Breakthrough Leadership is Tough
Even for the very best, breakthrough leadership is tough.
A Tough Leader
Steve Hansen is widely regarded as one of the best rugby coaches in the world, possibly the best. All Black teams he has coached have won the world cup twice. His win ratio since becoming Head Coach in 2012 is an astonishing 87%. The ABs had been at the top of rankings for years. However, after a rocky Rugby Championship and a bad loss to Australia, despite winning the Bledisloe Cup, they currently rank 2nd behind Wales. There are rumblings that they are ‘vulnerable’ and they may well be. That’s tough for an organisation with such a stellar record to accept. However, the apparent vulnerability seems to have been created with a purpose, arguably as revealed as they overran Australia in Auckland.
Hansen and his crew are continuing to aspire to breakthrough performance. Many teams might have been satisfied with what the ABs had. Yet, Hansen and his team recognised that the world was catching up and that defensive patterns were adjusting to counter the attacking systems the ABs had. Changes were needed to break through this defensive response. That’s the ABs seem to have been at for the last four years. Their new system looked ropey for a while, but there were signs against Australia that it is becoming tuned.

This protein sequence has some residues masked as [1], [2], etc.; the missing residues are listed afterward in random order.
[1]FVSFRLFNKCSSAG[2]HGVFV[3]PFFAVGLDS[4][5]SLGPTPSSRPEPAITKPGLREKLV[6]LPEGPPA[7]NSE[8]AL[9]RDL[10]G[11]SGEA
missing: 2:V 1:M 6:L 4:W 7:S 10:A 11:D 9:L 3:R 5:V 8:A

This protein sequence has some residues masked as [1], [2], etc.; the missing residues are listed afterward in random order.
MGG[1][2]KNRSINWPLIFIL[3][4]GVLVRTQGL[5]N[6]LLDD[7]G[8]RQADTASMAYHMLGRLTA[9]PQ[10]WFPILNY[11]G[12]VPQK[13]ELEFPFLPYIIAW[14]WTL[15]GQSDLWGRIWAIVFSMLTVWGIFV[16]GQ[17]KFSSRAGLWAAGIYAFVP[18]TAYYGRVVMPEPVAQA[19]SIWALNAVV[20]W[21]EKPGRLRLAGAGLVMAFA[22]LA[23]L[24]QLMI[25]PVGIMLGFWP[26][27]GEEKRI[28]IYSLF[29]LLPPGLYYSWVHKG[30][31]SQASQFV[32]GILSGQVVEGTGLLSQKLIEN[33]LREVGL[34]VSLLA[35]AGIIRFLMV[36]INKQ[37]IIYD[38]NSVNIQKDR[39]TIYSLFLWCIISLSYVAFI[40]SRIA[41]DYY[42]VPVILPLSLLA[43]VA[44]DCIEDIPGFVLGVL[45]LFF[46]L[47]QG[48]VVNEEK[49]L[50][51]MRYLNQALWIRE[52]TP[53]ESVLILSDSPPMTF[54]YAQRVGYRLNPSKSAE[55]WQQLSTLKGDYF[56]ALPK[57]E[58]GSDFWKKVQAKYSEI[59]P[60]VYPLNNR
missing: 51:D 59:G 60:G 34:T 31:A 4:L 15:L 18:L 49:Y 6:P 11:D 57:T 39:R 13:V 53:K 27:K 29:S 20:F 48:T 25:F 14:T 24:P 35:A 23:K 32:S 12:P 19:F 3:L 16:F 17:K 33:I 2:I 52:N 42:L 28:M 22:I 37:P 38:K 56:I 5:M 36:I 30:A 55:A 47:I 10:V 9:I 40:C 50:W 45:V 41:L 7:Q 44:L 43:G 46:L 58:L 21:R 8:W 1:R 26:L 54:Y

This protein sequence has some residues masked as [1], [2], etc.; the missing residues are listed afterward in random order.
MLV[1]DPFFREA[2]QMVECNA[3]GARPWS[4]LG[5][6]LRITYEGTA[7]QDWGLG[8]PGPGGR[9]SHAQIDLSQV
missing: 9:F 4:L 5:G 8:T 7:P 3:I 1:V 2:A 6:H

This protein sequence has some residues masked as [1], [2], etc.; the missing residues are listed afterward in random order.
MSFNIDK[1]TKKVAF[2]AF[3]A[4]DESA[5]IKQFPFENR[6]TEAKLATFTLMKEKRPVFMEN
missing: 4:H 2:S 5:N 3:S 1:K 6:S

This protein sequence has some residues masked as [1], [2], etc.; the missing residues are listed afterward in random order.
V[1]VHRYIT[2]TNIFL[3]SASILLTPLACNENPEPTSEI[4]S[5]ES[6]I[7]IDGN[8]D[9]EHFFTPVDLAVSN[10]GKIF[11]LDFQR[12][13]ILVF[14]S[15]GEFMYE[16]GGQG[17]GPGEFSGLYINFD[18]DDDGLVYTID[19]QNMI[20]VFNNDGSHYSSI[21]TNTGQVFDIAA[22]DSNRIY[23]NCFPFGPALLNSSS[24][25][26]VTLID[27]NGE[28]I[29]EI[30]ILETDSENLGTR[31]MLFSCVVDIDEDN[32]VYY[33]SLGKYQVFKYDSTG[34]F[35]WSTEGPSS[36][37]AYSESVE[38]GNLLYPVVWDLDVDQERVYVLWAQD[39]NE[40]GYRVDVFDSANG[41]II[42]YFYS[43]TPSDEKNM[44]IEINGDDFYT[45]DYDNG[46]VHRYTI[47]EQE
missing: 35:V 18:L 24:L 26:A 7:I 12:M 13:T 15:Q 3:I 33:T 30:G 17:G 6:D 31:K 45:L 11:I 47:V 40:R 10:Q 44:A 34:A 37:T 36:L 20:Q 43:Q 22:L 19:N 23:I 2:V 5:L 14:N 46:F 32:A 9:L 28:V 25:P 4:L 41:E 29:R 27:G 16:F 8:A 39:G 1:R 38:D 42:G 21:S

Seeking Breakthroughs: Same, But Different
The AB’s core strategy, counter-attacking rugby based in robust defence, remains the same, with the same objectives, but with the options tweaked. The model of how the squad works is the same. Fanatical attention to detail in process and systems is a hallmark of how they work. People and culture are crucial. The coaching team, the players are all strong characters, and they are mentally tough. They also all learn (the players often very rapidly) from experience highly effectively.
These are all hallmark strategies of breakthrough performance.
Now, the ABs may not win the 2019 Rugby World Cup, but they certainly have in place the strategies that will give them a better chance than many others.
These strategies are equally applicable to businesses seeking breakthrough growth. Breakthrough or high growth is defined as an average 20% annualised growth in turnover, employees or R&D investment over a three year period. That’s tough, and needs breakthrough leadership.